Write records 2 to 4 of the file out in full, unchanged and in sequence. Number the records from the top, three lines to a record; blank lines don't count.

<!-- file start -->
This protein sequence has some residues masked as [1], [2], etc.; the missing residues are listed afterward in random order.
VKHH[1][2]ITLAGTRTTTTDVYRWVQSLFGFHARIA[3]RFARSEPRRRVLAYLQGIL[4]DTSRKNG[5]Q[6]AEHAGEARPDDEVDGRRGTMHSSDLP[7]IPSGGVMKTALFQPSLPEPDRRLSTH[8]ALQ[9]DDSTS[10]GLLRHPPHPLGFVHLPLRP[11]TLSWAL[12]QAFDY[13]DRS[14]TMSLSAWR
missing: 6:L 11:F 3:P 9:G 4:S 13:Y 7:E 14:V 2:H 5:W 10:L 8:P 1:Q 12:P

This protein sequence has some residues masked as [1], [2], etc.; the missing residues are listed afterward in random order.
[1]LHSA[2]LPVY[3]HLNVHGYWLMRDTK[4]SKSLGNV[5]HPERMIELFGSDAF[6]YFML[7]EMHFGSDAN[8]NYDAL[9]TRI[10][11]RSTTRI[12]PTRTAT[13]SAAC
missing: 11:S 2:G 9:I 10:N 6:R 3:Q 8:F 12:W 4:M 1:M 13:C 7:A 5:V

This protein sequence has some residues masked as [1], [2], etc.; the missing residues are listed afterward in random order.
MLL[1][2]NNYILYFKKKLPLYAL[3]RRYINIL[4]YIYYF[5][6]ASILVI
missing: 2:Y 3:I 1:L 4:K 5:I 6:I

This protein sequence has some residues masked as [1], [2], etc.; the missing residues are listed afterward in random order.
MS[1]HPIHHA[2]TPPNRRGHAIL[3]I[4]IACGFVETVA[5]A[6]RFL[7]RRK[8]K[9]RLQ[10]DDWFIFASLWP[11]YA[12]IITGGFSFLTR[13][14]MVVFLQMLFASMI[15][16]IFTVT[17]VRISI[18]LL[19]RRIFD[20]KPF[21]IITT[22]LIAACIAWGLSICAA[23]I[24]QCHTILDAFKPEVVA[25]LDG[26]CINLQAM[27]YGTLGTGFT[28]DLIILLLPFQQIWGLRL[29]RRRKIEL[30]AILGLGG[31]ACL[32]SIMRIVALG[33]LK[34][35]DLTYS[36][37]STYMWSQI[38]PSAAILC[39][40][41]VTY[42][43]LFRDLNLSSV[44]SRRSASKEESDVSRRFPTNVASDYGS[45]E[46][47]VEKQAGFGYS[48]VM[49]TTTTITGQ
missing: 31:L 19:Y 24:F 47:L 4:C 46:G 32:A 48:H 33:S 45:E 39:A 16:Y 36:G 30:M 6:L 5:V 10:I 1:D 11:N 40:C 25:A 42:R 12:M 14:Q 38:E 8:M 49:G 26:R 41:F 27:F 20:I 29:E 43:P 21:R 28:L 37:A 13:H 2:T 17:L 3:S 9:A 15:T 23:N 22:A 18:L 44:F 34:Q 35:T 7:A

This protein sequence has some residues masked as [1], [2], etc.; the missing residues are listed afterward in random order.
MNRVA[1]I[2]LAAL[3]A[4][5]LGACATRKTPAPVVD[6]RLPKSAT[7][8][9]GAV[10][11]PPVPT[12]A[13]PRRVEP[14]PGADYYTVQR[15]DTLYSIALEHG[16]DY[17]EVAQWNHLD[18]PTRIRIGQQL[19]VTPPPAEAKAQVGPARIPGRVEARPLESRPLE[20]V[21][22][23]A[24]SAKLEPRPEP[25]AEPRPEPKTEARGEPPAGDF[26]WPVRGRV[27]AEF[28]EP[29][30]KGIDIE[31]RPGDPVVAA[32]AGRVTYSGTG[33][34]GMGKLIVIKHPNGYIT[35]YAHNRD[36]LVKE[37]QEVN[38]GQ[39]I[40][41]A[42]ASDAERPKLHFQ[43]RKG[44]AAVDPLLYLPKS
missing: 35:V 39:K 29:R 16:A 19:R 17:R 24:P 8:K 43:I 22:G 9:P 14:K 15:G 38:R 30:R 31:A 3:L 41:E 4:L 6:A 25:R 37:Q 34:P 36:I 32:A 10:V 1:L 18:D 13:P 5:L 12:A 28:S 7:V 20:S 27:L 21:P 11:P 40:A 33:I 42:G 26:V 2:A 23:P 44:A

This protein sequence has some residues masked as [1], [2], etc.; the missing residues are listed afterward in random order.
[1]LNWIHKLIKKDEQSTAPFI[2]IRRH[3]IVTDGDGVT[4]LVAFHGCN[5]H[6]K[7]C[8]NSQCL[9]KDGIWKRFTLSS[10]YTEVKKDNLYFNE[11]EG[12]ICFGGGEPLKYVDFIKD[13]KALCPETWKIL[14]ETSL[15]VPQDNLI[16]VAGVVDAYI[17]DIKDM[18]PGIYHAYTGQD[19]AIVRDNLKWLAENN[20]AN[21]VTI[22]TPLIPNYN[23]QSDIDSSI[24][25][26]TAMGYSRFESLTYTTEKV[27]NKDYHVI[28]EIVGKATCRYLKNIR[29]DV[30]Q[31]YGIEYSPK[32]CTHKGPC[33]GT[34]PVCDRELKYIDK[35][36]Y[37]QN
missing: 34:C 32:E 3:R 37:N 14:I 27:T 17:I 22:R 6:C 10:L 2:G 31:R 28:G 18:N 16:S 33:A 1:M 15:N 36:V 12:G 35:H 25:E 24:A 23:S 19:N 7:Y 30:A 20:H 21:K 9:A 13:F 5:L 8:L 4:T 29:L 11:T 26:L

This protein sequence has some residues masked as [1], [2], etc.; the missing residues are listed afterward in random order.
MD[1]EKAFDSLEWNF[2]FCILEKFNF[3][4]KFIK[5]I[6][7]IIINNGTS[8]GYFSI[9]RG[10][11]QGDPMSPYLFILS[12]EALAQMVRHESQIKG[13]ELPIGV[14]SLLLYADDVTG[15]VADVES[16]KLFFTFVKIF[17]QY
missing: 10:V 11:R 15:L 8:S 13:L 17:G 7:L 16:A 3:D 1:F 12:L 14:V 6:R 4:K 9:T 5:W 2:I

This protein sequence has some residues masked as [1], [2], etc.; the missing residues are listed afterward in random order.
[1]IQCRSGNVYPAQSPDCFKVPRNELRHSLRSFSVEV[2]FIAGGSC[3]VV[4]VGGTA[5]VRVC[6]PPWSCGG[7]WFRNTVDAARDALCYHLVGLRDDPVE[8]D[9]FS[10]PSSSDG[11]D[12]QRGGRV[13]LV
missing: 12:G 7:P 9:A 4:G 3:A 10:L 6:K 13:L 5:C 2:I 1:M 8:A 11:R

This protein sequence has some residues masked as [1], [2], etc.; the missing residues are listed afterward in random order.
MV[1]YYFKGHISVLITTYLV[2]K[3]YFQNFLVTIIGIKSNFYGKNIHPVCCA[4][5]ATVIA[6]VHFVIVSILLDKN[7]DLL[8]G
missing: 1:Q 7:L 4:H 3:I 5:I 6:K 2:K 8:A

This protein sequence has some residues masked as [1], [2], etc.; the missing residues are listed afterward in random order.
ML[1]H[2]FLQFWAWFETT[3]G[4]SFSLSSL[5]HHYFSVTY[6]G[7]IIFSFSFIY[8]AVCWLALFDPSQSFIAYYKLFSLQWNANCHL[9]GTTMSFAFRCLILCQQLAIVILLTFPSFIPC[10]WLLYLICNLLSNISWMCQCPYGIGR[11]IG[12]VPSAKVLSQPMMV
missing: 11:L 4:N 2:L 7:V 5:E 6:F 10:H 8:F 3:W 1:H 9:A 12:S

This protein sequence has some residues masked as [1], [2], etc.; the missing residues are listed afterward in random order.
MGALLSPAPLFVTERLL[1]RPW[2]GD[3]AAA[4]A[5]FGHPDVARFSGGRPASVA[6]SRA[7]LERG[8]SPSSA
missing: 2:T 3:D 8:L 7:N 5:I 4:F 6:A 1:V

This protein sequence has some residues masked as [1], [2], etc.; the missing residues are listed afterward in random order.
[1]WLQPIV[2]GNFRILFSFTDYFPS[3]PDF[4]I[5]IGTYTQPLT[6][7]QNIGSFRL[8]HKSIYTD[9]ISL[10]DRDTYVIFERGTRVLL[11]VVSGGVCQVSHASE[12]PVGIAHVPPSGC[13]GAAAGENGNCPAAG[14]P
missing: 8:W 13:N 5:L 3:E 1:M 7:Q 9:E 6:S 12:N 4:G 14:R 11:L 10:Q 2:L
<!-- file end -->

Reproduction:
This protein sequence has some residues masked as [1], [2], etc.; the missing residues are listed afterward in random order.
[1]LHSA[2]LPVY[3]HLNVHGYWLMRDTK[4]SKSLGNV[5]HPERMIELFGSDAF[6]YFML[7]EMHFGSDAN[8]NYDAL[9]TRI[10][11]RSTTRI[12]PTRTAT[13]SAAC
missing: 11:S 2:G 9:I 10:N 6:R 3:Q 8:F 12:W 4:M 1:M 13:C 7:A 5:V

This protein sequence has some residues masked as [1], [2], etc.; the missing residues are listed afterward in random order.
MLL[1][2]NNYILYFKKKLPLYAL[3]RRYINIL[4]YIYYF[5][6]ASILVI
missing: 2:Y 3:I 1:L 4:K 5:I 6:I

This protein sequence has some residues masked as [1], [2], etc.; the missing residues are listed afterward in random order.
MS[1]HPIHHA[2]TPPNRRGHAIL[3]I[4]IACGFVETVA[5]A[6]RFL[7]RRK[8]K[9]RLQ[10]DDWFIFASLWP[11]YA[12]IITGGFSFLTR[13][14]MVVFLQMLFASMI[15][16]IFTVT[17]VRISI[18]LL[19]RRIFD[20]KPF[21]IITT[22]LIAACIAWGLSICAA[23]I[24]QCHTILDAFKPEVVA[25]LDG[26]CINLQAM[27]YGTLGTGFT[28]DLIILLLPFQQIWGLRL[29]RRRKIEL[30]AILGLGG[31]ACL[32]SIMRIVALG[33]LK[34][35]DLTYS[36][37]STYMWSQI[38]PSAAILC[39][40][41]VTY[42][43]LFRDLNLSSV[44]SRRSASKEESDVSRRFPTNVASDYGS[45]E[46][47]VEKQAGFGYS[48]VM[49]TTTTITGQ
missing: 31:L 19:Y 24:F 47:L 4:C 46:G 32:A 48:H 33:S 45:E 39:A 16:Y 36:G 30:M 6:L 5:V 10:I 1:D 11:N 40:C 25:A 42:R 12:M 14:Q 38:E 8:M 49:G 26:R 41:F 27:F 20:I 29:E 43:P 21:R 28:L 37:A 13:H 2:T 17:L 3:S 9:A 15:T 23:N 22:A 18:L 44:F 34:Q 35:T 7:A